Graeme was also successful on the National scene, with three Australian Super League gold medals, including back to back triples. He was also a big performer in Interstate Carnivals, part of five WA Alley Shield successes, and three times winner of the Allan Eddy Medal, which is awarded to Western Australia's best player in an Interstate Carnival.
"One of the most memorable wins for me was in the Australian Super League at Moama.,Kyle McIlroy, Johnny Slavich and myself played three Australian reps in Barry Lester, Lee Schraner and Matty Flapper from Victoria for the Gold Medal. We were rank outsiders but won and didn't play the last three ends.To this day Aka, Chevy and myself still talk about how we played and the feeling and bond we have created since then …great blokes …great mates"
He has won everything possible at Victoria Park, but for many years never contested a club singles, preferring team events. However, in recent years Wishart relented, and has pocketed four singles championships in five seasons. Wishart's thirty one years of fine service at the Park was punctuated by a four year odyssey in the eighties.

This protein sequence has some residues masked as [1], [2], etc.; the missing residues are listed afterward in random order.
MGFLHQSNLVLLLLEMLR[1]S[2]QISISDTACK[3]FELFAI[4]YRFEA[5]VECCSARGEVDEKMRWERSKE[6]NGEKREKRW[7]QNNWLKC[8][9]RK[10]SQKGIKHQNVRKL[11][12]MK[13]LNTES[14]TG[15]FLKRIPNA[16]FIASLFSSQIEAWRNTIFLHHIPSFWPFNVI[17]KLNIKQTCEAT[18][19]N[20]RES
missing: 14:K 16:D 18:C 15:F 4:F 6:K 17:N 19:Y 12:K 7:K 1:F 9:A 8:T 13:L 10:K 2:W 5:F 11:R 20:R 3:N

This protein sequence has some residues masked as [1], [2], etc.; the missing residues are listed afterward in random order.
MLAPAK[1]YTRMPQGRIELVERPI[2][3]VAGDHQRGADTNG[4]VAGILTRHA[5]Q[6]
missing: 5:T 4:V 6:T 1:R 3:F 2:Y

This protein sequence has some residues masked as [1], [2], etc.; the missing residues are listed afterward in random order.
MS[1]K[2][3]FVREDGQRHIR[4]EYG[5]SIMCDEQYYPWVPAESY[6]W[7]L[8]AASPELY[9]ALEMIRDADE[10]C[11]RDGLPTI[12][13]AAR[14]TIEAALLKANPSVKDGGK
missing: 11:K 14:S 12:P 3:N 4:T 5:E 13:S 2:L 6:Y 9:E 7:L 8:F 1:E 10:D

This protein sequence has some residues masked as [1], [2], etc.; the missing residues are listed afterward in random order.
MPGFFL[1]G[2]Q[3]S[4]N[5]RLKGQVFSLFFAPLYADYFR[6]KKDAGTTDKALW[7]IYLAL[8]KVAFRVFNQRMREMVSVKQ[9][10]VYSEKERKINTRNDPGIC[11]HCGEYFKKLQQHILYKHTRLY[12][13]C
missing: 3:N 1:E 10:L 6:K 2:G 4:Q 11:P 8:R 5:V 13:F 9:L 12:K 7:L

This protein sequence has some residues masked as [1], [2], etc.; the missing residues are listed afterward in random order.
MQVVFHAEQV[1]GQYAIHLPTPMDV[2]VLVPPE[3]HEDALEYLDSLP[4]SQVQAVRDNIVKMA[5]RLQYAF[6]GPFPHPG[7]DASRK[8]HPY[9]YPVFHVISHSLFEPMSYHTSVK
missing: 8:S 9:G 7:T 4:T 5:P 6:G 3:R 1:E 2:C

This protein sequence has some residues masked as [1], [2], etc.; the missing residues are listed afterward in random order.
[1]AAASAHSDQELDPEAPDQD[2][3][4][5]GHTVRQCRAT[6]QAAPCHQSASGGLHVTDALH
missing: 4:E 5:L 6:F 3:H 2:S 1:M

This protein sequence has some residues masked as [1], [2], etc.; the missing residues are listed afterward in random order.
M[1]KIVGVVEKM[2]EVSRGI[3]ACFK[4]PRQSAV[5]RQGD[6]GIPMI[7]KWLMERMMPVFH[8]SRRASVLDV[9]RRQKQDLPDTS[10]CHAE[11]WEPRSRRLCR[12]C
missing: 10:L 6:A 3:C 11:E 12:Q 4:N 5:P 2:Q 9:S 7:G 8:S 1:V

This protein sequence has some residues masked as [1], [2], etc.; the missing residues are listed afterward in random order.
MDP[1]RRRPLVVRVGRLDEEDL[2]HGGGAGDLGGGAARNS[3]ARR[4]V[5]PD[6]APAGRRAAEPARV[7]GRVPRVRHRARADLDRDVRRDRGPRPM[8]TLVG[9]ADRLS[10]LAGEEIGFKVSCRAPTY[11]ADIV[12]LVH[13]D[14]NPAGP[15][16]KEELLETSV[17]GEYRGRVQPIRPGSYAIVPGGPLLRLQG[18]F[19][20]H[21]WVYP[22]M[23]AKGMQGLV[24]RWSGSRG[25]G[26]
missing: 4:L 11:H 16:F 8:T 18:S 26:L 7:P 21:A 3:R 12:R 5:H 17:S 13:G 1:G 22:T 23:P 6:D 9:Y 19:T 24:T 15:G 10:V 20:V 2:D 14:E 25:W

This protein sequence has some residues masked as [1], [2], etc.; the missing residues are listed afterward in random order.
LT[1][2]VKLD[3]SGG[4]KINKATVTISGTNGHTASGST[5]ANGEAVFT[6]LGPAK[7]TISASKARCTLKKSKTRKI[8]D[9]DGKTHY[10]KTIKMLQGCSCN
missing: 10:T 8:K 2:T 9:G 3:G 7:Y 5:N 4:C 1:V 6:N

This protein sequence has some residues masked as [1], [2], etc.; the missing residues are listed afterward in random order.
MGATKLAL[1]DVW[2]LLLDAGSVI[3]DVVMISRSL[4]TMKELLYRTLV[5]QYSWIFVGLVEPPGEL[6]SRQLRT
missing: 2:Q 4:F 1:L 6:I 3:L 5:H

"My grandfather Tom, Dad Rod, and myself started a business in Kalamunda, and I was travelling from Como to work each day," Graeme recalls."Wife Terri and I decided to buy a house in the hills, so I joined the local club, Kalamunda."
His two seasons in the Tigers lair bore fruit as the club made top division red, but it was Robbie Ball who persuaded Wishart to join him at Bedford. "The two seasons I spent at Bedford were good, with nice people and brilliant players, but were most notable for the greatest piece of under achievement in One Red," he said. "We had a terrific sixteen, with players such as Norm Pascoe, Graeme Scott, Archie Marriott, Graham Aminde, Tom Norac, Cliff Graybrook, Ned Bull, Jack Wheelock, Dennis Mullenger, Harry Matsen and Robbie and Terry Ball plus others, but I don't think we even made the top four."